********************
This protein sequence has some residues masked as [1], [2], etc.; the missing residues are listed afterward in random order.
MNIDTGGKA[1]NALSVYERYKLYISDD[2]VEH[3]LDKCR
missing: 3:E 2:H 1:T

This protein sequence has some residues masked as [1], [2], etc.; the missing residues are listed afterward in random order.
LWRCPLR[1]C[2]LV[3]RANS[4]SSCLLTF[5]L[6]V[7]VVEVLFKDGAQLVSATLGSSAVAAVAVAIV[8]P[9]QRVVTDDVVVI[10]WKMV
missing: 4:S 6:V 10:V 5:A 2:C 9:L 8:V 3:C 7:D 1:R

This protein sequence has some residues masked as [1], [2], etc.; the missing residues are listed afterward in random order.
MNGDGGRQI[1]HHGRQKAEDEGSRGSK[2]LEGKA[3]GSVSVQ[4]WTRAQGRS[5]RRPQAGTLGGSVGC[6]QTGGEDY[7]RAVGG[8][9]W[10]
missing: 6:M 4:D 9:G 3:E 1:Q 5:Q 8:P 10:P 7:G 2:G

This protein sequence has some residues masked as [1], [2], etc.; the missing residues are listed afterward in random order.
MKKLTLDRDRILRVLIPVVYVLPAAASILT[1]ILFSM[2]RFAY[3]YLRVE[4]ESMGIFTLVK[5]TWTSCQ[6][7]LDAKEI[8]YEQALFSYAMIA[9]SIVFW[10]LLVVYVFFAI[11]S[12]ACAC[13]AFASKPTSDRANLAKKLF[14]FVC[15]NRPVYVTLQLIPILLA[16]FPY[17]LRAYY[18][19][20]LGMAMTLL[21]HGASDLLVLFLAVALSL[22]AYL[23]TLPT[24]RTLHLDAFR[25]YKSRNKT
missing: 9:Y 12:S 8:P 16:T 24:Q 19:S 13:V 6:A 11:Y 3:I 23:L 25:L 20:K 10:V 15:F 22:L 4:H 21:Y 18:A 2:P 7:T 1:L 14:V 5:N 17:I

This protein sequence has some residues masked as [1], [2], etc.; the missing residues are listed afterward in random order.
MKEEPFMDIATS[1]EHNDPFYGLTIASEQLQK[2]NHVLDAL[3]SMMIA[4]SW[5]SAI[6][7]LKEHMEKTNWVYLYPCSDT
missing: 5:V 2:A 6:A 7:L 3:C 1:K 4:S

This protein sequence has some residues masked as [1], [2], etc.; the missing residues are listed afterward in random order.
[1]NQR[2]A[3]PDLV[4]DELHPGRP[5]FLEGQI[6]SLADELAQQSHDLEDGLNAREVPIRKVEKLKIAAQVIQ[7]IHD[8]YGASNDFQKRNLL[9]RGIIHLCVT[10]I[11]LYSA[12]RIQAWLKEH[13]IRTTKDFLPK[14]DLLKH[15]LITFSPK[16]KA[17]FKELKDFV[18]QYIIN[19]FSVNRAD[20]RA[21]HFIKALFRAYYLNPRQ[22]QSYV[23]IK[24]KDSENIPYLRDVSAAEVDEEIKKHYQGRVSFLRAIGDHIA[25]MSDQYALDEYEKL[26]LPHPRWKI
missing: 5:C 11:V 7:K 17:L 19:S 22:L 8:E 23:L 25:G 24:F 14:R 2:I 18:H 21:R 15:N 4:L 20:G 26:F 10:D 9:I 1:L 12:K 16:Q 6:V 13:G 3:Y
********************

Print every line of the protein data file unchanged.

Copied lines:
This protein sequence has some residues masked as [1], [2], etc.; the missing residues are listed afterward in random order.
MNIDTGGKA[1]NALSVYERYKLYISDD[2]VEH[3]LDKCR
missing: 3:E 2:H 1:T

This protein sequence has some residues masked as [1], [2], etc.; the missing residues are listed afterward in random order.
LWRCPLR[1]C[2]LV[3]RANS[4]SSCLLTF[5]L[6]V[7]VVEVLFKDGAQLVSATLGSSAVAAVAVAIV[8]P[9]QRVVTDDVVVI[10]WKMV
missing: 4:S 6:V 10:V 5:A 2:C 9:L 8:V 3:C 7:D 1:R

This protein sequence has some residues masked as [1], [2], etc.; the missing residues are listed afterward in random order.
MNGDGGRQI[1]HHGRQKAEDEGSRGSK[2]LEGKA[3]GSVSVQ[4]WTRAQGRS[5]RRPQAGTLGGSVGC[6]QTGGEDY[7]RAVGG[8][9]W[10]
missing: 6:M 4:D 9:G 3:E 1:Q 5:Q 8:P 10:P 7:G 2:G

This protein sequence has some residues masked as [1], [2], etc.; the missing residues are listed afterward in random order.
MKKLTLDRDRILRVLIPVVYVLPAAASILT[1]ILFSM[2]RFAY[3]YLRVE[4]ESMGIFTLVK[5]TWTSCQ[6][7]LDAKEI[8]YEQALFSYAMIA[9]SIVFW[10]LLVVYVFFAI[11]S[12]ACAC[13]AFASKPTSDRANLAKKLF[14]FVC[15]NRPVYVTLQLIPILLA[16]FPY[17]LRAYY[18][19][20]LGMAMTLL[21]HGASDLLVLFLAVALSL[22]AYL[23]TLPT[24]RTLHLDAFR[25]YKSRNKT
missing: 9:Y 12:S 8:P 16:T 24:Q 19:S 13:V 6:A 11:Y 3:I 23:L 25:L 20:K 10:V 15:F 22:L 4:H 21:Y 18:A 2:P 7:T 1:L 14:V 5:N 17:I

This protein sequence has some residues masked as [1], [2], etc.; the missing residues are listed afterward in random order.
MKEEPFMDIATS[1]EHNDPFYGLTIASEQLQK[2]NHVLDAL[3]SMMIA[4]SW[5]SAI[6][7]LKEHMEKTNWVYLYPCSDT
missing: 5:V 2:A 6:A 7:L 3:C 1:K 4:S

This protein sequence has some residues masked as [1], [2], etc.; the missing residues are listed afterward in random order.
[1]NQR[2]A[3]PDLV[4]DELHPGRP[5]FLEGQI[6]SLADELAQQSHDLEDGLNAREVPIRKVEKLKIAAQVIQ[7]IHD[8]YGASNDFQKRNLL[9]RGIIHLCVT[10]I[11]LYSA[12]RIQAWLKEH[13]IRTTKDFLPK[14]DLLKH[15]LITFSPK[16]KA[17]FKELKDFV[18]QYIIN[19]FSVNRAD[20]RA[21]HFIKALFRAYYLNPRQ[22]QSYV[23]IK[24]KDSENIPYLRDVSAAEVDEEIKKHYQGRVSFLRAIGDHIA[25]MSDQYALDEYEKL[26]LPHPRWKI
missing: 5:C 11:V 7:K 17:L 19:S 22:L 8:E 23:L 25:G 24:F 14:R 2:I 18:H 21:R 15:N 4:L 20:G 26:F 10:D 9:I 1:L 12:K 16:Q 6:V 13:G 3:Y